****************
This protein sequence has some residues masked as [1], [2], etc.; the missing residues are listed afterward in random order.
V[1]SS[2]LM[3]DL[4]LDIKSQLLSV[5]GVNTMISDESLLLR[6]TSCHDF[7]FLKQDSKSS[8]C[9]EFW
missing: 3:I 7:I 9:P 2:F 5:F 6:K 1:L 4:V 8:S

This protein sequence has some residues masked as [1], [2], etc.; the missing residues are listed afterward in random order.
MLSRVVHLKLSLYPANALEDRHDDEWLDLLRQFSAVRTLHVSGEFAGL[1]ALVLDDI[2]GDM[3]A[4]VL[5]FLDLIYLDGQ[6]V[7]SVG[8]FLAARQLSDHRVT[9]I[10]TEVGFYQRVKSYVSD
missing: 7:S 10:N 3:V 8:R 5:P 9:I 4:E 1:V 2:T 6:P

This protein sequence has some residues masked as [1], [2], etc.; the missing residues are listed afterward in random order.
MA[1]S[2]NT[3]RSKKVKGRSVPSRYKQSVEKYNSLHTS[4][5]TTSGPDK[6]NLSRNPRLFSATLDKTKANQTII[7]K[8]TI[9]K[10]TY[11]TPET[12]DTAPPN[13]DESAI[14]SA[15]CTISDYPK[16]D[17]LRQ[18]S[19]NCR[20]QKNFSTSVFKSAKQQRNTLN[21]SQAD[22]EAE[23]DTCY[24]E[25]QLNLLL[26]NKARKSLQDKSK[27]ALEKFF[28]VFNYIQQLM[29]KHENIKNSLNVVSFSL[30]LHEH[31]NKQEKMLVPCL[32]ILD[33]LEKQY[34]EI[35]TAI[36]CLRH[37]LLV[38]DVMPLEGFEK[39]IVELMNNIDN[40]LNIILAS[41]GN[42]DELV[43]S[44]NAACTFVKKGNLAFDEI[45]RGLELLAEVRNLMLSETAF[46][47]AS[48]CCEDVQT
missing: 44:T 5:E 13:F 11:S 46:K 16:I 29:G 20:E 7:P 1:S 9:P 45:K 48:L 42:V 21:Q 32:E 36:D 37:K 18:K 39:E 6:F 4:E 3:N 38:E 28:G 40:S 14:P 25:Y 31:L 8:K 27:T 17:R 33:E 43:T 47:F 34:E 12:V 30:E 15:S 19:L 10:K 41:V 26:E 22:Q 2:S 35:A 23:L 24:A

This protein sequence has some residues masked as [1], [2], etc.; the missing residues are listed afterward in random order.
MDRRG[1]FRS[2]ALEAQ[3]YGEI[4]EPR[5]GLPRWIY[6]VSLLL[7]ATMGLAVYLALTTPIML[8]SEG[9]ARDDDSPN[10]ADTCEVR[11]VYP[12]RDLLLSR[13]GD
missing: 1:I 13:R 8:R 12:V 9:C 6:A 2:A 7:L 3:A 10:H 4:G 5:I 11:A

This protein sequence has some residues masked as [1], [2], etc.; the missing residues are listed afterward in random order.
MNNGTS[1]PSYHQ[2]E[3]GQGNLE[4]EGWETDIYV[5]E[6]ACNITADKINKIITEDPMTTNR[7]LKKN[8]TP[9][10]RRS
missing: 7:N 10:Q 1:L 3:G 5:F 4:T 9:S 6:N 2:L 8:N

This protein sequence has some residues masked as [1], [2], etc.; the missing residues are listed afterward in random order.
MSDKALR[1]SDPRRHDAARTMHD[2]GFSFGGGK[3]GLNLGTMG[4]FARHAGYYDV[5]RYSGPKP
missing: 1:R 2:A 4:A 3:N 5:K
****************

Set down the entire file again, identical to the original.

This protein sequence has some residues masked as [1], [2], etc.; the missing residues are listed afterward in random order.
V[1]SS[2]LM[3]DL[4]LDIKSQLLSV[5]GVNTMISDESLLLR[6]TSCHDF[7]FLKQDSKSS[8]C[9]EFW
missing: 3:I 7:I 9:P 2:F 5:F 6:K 1:L 4:V 8:S

This protein sequence has some residues masked as [1], [2], etc.; the missing residues are listed afterward in random order.
MLSRVVHLKLSLYPANALEDRHDDEWLDLLRQFSAVRTLHVSGEFAGL[1]ALVLDDI[2]GDM[3]A[4]VL[5]FLDLIYLDGQ[6]V[7]SVG[8]FLAARQLSDHRVT[9]I[10]TEVGFYQRVKSYVSD
missing: 7:S 10:N 3:V 8:R 5:P 9:I 4:E 1:V 2:T 6:P

This protein sequence has some residues masked as [1], [2], etc.; the missing residues are listed afterward in random order.
MA[1]S[2]NT[3]RSKKVKGRSVPSRYKQSVEKYNSLHTS[4][5]TTSGPDK[6]NLSRNPRLFSATLDKTKANQTII[7]K[8]TI[9]K[10]TY[11]TPET[12]DTAPPN[13]DESAI[14]SA[15]CTISDYPK[16]D[17]LRQ[18]S[19]NCR[20]QKNFSTSVFKSAKQQRNTLN[21]SQAD[22]EAE[23]DTCY[24]E[25]QLNLLL[26]NKARKSLQDKSK[27]ALEKFF[28]VFNYIQQLM[29]KHENIKNSLNVVSFSL[30]LHEH[31]NKQEKMLVPCL[32]ILD[33]LEKQY[34]EI[35]TAI[36]CLRH[37]LLV[38]DVMPLEGFEK[39]IVELMNNIDN[40]LNIILAS[41]GN[42]DELV[43]S[44]NAACTFVKKGNLAFDEI[45]RGLELLAEVRNLMLSETAF[46][47]AS[48]CCEDVQT
missing: 44:T 5:E 13:F 11:S 46:K 16:I 29:G 20:E 7:P 1:S 9:P 45:K 48:L 42:V 21:Q 32:E 36:D 37:K 18:K 39:E 6:F 4:E 3:N 38:E 28:G 40:S 14:P 25:Y 31:L 8:K 27:T 17:R 33:E 43:T 47:F 34:E 12:V 30:E 15:S 19:L 10:K 41:V 26:E 22:Q 2:S 35:A 23:L 24:A

This protein sequence has some residues masked as [1], [2], etc.; the missing residues are listed afterward in random order.
MDRRG[1]FRS[2]ALEAQ[3]YGEI[4]EPR[5]GLPRWIY[6]VSLLL[7]ATMGLAVYLALTTPIML[8]SEG[9]ARDDDSPN[10]ADTCEVR[11]VYP[12]RDLLLSR[13]GD
missing: 1:I 13:R 8:R 12:V 9:C 6:A 2:A 7:L 3:A 10:H 4:G 5:I 11:A

This protein sequence has some residues masked as [1], [2], etc.; the missing residues are listed afterward in random order.
MNNGTS[1]PSYHQ[2]E[3]GQGNLE[4]EGWETDIYV[5]E[6]ACNITADKINKIITEDPMTTNR[7]LKKN[8]TP[9][10]RRS
missing: 7:N 10:Q 1:L 3:G 5:F 4:T 9:S 6:N 2:L 8:N

This protein sequence has some residues masked as [1], [2], etc.; the missing residues are listed afterward in random order.
MSDKALR[1]SDPRRHDAARTMHD[2]GFSFGGGK[3]GLNLGTMG[4]FARHAGYYDV[5]RYSGPKP
missing: 1:R 2:A 4:A 3:N 5:K